Faith / Community Leaders’ Knowledge and Skills
INDICATOR PHRASING: number of faith / community leaders who gained the desired knowledge and skills
What is its purpose?
The indicator measures the number of faith / community leaders who gained the desired knowledge and skills. Not only can this indicator be used for a single activity (e.g. training), but also for the sum of different knowledge and skills-transfer activities (e.g. practical demonstrations, coaching, training, provision of learning materials, etc.).
How to Collect and Analyse the Required Data
Determine the indicator's value by using the following methodology:
1) Define a limited number of the most important knowledge or/and skills that the faith / community leaders should gain as a result of the provided support. Avoid having unrealistically high or unnecessarily low requirements by verifying the test’s difficulty by pre-testing it with several respondents.
2) Prepare simple tests assessing whether the targeted faith / community leaders have the pre-defined, most important knowledge and/or skills.
3) Decide the minimum result a person needs to reach in order to pass the test (for example, answering correctly at least 7 out of 10 knowledge-related questions and performing correctly at least 3 out of 5 tested skills).
4) Administer the test to a representative sample of the faith / community leaders by using a combination of:
> a written test (in the case of literate persons) or interview where the data collector asks knowledge-related questions and records whether the respondent provided correct answers (in the case of largely illiterate persons)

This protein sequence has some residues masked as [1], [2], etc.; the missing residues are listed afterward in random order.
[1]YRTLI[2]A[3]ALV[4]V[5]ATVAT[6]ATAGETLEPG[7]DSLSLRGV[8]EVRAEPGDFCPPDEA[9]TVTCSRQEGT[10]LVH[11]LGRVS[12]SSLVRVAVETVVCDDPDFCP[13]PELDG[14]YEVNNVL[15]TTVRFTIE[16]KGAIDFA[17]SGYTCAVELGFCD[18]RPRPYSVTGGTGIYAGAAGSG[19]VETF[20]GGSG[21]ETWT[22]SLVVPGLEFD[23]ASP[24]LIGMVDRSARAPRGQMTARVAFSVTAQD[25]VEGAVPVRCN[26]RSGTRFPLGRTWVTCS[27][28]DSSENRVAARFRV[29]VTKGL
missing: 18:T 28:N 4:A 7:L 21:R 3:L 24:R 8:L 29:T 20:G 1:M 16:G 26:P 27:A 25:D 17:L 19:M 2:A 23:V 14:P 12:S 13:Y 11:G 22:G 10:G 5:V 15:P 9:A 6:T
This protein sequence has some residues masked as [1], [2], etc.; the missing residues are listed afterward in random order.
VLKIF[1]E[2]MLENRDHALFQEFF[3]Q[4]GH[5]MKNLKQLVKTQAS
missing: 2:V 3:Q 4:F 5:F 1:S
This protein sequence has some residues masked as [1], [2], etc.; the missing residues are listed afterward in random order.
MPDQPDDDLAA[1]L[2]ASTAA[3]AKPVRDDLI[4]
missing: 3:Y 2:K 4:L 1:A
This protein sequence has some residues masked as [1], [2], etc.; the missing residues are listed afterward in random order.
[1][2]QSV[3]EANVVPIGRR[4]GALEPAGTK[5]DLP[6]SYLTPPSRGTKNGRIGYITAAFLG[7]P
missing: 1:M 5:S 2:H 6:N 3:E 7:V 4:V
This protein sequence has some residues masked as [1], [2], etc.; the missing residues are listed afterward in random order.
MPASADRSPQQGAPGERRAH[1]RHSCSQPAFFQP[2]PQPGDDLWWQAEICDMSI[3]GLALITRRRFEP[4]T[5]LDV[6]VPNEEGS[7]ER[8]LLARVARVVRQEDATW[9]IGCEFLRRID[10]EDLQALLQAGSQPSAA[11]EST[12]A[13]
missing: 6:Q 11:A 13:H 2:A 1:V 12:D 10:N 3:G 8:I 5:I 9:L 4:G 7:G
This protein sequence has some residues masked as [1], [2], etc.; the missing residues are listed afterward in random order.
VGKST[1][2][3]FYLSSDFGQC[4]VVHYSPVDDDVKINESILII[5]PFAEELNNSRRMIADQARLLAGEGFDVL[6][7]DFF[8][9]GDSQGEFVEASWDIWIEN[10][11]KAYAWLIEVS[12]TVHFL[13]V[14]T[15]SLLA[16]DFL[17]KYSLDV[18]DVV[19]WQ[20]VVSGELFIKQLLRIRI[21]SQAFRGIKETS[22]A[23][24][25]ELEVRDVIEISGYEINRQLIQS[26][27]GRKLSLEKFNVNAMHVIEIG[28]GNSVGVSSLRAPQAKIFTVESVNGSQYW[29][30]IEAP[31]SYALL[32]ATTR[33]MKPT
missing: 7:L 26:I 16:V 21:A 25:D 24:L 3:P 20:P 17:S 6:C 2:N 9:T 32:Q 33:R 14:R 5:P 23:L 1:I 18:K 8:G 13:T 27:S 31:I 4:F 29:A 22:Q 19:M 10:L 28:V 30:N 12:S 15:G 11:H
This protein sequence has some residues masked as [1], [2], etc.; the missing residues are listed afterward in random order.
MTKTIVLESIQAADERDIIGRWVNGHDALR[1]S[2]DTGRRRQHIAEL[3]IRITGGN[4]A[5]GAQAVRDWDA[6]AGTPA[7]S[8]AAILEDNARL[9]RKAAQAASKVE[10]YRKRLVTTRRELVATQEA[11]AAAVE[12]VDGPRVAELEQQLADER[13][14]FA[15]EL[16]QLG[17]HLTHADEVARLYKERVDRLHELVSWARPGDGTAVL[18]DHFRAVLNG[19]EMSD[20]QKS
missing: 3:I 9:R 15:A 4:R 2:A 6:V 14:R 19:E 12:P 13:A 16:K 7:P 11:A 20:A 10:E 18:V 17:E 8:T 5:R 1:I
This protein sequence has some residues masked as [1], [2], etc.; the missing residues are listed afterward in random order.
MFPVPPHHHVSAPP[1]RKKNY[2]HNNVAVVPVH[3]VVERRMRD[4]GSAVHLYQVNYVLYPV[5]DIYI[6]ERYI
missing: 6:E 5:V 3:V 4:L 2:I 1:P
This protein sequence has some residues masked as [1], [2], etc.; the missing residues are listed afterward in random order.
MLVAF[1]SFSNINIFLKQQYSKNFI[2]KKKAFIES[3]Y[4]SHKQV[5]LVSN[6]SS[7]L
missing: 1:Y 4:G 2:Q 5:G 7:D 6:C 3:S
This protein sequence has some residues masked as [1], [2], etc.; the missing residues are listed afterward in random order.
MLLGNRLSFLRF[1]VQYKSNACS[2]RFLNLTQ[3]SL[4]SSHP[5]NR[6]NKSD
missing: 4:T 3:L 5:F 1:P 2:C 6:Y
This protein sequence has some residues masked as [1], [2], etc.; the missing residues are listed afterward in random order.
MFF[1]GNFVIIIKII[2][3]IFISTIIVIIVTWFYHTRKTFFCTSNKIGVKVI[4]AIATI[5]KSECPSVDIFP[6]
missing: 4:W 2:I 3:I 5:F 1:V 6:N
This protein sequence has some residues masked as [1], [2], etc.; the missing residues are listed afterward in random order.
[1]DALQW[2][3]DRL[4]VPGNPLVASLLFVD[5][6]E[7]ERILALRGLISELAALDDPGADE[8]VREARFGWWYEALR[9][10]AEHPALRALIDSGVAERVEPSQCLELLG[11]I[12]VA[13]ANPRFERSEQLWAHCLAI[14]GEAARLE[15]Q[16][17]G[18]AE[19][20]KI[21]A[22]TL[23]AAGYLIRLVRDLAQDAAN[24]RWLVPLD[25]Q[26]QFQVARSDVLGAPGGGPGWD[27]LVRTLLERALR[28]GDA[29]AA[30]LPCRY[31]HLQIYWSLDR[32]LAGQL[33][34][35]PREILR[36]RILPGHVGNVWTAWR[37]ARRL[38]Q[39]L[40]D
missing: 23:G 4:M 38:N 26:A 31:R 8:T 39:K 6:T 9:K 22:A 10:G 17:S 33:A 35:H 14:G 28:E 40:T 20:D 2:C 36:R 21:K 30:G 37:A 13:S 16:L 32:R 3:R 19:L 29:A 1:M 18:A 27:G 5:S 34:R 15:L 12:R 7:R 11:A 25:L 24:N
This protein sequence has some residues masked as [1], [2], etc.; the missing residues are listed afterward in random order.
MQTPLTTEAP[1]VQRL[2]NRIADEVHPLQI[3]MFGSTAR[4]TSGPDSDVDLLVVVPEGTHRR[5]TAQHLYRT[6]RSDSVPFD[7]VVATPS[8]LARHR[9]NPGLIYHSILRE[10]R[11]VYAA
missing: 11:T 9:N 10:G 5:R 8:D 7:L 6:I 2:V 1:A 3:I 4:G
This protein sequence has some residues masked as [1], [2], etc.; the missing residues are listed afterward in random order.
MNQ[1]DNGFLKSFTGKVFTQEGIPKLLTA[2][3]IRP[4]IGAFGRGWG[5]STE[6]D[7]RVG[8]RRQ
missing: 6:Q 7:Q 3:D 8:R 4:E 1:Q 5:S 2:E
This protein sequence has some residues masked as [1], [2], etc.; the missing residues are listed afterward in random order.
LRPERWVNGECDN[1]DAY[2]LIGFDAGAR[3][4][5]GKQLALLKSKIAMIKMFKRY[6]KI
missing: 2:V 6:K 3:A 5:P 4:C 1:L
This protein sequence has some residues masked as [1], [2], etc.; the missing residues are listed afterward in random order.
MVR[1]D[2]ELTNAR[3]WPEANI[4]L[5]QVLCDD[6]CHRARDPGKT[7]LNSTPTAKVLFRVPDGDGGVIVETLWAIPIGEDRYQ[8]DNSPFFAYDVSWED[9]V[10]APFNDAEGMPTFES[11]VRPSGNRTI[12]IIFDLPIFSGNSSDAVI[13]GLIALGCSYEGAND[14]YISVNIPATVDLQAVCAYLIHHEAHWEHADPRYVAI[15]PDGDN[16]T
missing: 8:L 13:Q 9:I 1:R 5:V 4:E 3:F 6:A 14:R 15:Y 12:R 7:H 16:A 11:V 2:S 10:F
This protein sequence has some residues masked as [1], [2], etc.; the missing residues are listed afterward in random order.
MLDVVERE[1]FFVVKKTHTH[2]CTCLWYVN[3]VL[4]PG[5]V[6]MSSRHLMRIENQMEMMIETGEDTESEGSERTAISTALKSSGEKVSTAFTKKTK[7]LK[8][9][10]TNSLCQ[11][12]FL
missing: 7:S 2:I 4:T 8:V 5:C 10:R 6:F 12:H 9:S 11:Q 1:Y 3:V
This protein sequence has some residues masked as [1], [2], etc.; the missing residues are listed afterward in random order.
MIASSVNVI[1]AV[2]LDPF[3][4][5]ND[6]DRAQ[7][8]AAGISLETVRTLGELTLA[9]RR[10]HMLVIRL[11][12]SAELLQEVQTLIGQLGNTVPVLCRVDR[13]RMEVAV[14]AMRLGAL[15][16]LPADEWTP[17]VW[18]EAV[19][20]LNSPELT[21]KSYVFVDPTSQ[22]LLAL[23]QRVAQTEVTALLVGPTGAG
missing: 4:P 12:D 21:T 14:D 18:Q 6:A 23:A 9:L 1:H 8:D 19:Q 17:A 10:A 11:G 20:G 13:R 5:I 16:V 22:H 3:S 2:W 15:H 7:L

> observations where the faith / community leaders are asked to perform the tested skill and the data collector records whether it was performed correctly
5) Count the number of respondents that reached the minimum required result (see point 2 above).
6) To calculate the indicator’s value, divide the number of faith / community leaders who attained the minimum required knowledge/skills by the total number of tested faith / community leaders and multiply the number by 100. For example, 160 people who passed the test divided by 200 people who took the test multiplied by 100 equals an 80% success rate.
For the next step, multiply this “success rate” by the total number of targeted faith / community leaders (e.g., 80% multiplied by 500 equals to 400 faith / community leaders who acquired the desired knowledge / skills).
1) Always conduct both a “pre-test” and “post-test” – otherwise you will not know the extent to which the faith / community leaders changed their knowledge and skills.
2) Decide whether to measure the direct effect of a one-off activity (e.g. a workshop) or the effect of a longer learning process (e.g. series of several trainings over a period of time).
3) If possible, conduct the “post-test” twice – once immediately after the “capacity building” activity is completed (showing you the immediate learning) and then 1-2 months later (showing you the knowledge and/or skills which people actually remember and might use). However, the tests do not need to relate to a single activity only (e.g. training) – they can be provided during the baseline and endline surveys, assessing the overall change in the target faith / community leaders’ specific knowledge and/or skills.